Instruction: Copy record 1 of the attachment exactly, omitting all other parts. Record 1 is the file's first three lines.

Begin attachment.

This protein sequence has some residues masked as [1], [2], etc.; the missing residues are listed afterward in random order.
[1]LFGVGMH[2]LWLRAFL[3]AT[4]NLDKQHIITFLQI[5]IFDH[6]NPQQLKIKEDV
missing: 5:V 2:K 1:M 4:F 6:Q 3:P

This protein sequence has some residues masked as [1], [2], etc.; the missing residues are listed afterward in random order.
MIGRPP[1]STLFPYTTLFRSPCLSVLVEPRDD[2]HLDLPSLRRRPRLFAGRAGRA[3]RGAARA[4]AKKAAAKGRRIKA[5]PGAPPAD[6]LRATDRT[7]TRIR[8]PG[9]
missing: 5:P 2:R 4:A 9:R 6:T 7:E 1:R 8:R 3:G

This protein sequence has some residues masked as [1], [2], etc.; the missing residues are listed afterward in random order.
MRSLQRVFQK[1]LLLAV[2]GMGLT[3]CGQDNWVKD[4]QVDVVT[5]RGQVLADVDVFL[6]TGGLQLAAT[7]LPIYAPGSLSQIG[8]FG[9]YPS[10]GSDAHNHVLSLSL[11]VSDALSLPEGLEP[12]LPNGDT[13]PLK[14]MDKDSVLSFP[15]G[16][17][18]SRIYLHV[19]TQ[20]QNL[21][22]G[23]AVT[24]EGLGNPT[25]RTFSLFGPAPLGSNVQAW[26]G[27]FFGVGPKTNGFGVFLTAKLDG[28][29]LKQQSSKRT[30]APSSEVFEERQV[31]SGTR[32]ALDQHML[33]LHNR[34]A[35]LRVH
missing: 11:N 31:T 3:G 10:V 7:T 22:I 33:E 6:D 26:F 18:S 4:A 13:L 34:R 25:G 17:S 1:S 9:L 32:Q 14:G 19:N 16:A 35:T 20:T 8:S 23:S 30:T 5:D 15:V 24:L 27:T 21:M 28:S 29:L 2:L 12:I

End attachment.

This protein sequence has some residues masked as [1], [2], etc.; the missing residues are listed afterward in random order.
[1]LFGVGMH[2]LWLRAFL[3]AT[4]NLDKQHIITFLQI[5]IFDH[6]NPQQLKIKEDV
missing: 5:V 2:K 1:M 4:F 6:Q 3:P